This section provides additional guidance on how to observe Bobolink on your property and the importance of all the information we are recording. The following information is specific to Bobolink, however a similar approach can be followed for the Eastern Meadowlark.
Essential Information to Record
- Location of Bobolink (either geographic coordinates or the address and detailed description of location within the property)
- Number of Bobolink
- Habitat (pasture, hayfield, abandoned/retired field or meadow)
- Evidence of bird behaviours and breeding observed
When to survey: May 15 to July 15
Bobolink breeding season extends from May 15 to July 15. They are more visible at this time of year. Bobolinks can be observed all day but are most active for the first 5 hours starting at dawn (during this time of year dawn is ~5:00 am in Southern Ontario). Bobolink are more likely to be seen on days with low winds and precipitation, that have clear visibility (including cloudy days). Bobolinks are less likely to be seen during rainy, windy and/or foggy conditions because they will be less active and difficult to detect.
Where to survey:
- Grasslands that are at least 10 acres in size including:
- retired or abandoned fields
- Mixed grass and broadleaf herbaceous covers (such as timothy and red clover) over more traditional legume crops (alfalfa).
- Square patches of grassland with less ‘edges’ than long, narrow patches (these edges can provide travel routes for predators).
Bobolinks do not nest in annual row crops such as corn or soybean.
- Pencil and field sheet
- GPS (optional)
- Camera (optional)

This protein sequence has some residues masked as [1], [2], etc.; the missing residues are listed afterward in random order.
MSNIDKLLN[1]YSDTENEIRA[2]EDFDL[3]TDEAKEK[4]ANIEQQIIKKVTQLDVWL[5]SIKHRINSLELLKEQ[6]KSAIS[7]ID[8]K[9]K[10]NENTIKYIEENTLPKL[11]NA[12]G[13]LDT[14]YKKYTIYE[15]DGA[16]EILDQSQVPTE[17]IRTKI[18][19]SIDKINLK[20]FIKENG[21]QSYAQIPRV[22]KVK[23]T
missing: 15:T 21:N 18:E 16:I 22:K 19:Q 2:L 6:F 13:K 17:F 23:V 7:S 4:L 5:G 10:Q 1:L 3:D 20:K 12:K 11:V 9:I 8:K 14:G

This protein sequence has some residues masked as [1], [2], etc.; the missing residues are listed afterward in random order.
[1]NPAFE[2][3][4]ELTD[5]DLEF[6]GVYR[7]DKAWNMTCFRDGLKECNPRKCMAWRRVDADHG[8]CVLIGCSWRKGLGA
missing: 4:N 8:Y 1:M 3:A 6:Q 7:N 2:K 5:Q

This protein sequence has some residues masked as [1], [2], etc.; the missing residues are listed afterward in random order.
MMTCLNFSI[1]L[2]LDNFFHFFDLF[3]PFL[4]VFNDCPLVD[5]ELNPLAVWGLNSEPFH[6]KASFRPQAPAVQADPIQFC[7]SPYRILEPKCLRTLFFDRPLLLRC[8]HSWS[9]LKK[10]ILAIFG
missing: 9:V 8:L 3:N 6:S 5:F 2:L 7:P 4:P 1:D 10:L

These guidelines are adapted from an ecological survey guide. For the purposes of this project, these are only suggestions for the information you can record and we understand this may not be feasible while performing your farm management activities.
- Location (either geographic coordinates or within your field and detailed description of location within the property)
- Bird observation (See Bobolink Identification and Behaviours)
- Type of observation (sight or heard)
- Bird species (Bobolink or Eastern Meadowlark)
- Bird behaviour (See “Bobolink Identification and Behaviours”)
- Field details
- Habitat type (pasture, hayfield, abandoned/retired field, meadow)
- Crop/forage type
- Optional: Field dimensions/area (ex: 500 m by 300 m)
- Land use management
- Activity: hayfield cut, livestock added or removed
- Date of activity
- Optional: Number and type of livestock in field
- Optional: Crop rotation, Type of grazing (continuous or rotational grazing)
- Time of day
Locating Bobolink nests
You may want to know where Bobolinks have nested in order to avoid harming their young. To locate Bobolink nesting areas, watch for Bobolink activity in grasslands from late May to early July. The adult Bobolinks may be carrying insects, grasses and faecal sacs in their beaks. Females protect their nests by landing on the ground a far distance from their nest, then walking through the grasses to arrive at the nest. If Bobolinks appear agitated, you are likely near their nest.
Photo credit: Gerald Morris